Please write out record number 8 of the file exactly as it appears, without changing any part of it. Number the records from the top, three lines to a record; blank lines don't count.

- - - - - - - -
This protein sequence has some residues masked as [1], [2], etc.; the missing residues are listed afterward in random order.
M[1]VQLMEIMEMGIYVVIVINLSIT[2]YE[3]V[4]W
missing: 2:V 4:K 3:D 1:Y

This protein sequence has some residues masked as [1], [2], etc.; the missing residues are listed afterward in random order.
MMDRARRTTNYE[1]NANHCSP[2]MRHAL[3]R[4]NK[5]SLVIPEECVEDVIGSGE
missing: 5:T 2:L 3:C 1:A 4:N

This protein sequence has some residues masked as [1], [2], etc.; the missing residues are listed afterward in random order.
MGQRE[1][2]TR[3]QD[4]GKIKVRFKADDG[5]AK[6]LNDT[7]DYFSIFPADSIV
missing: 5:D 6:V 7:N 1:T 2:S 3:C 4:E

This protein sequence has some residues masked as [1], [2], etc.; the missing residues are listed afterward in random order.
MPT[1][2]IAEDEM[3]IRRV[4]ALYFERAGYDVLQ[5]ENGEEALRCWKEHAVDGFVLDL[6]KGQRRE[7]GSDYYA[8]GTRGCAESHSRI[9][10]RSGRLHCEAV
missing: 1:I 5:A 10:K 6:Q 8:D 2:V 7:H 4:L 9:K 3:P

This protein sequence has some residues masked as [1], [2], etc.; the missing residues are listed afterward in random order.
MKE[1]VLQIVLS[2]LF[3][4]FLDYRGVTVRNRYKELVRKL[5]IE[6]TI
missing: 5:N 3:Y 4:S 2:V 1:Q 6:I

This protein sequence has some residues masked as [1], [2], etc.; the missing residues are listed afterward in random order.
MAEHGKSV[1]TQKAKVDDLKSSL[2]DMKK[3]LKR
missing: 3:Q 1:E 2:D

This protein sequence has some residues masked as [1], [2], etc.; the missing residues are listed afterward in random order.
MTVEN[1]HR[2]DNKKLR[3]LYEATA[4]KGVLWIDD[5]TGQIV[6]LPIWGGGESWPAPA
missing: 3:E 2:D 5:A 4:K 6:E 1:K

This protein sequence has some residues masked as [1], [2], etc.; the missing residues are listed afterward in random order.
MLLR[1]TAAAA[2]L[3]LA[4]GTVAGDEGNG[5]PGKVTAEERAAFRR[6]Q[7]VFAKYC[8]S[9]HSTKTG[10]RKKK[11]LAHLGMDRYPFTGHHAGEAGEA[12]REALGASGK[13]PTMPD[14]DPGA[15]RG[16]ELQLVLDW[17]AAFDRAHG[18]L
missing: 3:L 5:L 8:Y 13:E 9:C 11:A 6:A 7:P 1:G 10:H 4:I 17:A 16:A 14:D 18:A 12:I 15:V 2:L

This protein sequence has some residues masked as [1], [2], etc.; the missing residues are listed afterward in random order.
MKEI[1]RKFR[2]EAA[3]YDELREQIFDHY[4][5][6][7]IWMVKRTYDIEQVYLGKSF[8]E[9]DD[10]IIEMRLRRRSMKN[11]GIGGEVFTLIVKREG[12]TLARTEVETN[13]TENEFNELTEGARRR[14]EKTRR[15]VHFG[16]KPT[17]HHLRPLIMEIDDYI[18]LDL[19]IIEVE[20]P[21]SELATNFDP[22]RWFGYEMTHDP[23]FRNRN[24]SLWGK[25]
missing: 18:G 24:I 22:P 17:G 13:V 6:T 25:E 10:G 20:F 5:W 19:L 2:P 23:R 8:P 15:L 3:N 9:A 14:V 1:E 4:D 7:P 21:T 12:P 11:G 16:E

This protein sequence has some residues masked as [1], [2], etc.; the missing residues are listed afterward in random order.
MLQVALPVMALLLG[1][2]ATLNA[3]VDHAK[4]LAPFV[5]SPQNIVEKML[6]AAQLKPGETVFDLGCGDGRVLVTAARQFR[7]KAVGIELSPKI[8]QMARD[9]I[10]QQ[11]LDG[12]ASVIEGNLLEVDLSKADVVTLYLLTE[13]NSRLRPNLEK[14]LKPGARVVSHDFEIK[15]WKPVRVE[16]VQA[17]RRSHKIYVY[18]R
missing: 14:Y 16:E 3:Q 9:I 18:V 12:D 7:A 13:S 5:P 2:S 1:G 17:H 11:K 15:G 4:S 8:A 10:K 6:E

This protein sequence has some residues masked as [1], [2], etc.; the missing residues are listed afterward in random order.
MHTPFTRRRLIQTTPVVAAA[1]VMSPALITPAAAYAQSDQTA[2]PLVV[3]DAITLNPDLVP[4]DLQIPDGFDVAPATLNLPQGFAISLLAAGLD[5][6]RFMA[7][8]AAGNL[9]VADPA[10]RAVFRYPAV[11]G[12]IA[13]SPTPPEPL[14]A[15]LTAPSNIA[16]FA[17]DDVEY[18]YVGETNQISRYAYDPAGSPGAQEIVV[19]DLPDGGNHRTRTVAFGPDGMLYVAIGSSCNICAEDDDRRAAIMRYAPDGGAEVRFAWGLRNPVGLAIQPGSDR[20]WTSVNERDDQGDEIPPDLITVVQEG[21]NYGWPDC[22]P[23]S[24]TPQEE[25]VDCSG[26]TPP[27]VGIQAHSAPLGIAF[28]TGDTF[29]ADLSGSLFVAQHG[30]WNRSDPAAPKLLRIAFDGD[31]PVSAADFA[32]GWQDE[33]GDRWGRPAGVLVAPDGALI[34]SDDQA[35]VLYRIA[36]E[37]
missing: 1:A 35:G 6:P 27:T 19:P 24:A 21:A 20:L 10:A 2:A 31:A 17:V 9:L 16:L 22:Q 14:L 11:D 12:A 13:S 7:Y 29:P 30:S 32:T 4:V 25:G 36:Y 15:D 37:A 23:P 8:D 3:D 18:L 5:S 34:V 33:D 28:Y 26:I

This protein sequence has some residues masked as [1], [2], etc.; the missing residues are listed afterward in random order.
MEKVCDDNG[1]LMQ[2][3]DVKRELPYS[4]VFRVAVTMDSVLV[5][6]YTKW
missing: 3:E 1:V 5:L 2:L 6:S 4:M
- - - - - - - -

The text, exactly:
This protein sequence has some residues masked as [1], [2], etc.; the missing residues are listed afterward in random order.
MLLR[1]TAAAA[2]L[3]LA[4]GTVAGDEGNG[5]PGKVTAEERAAFRR[6]Q[7]VFAKYC[8]S[9]HSTKTG[10]RKKK[11]LAHLGMDRYPFTGHHAGEAGEA[12]REALGASGK[13]PTMPD[14]DPGA[15]RG[16]ELQLVLDW[17]AAFDRAHG[18]L
missing: 3:L 5:L 8:Y 13:E 9:C 11:A 6:A 7:P 1:G 10:H 4:I 17:A 16:A 14:D 18:A 12:I 15:V 2:L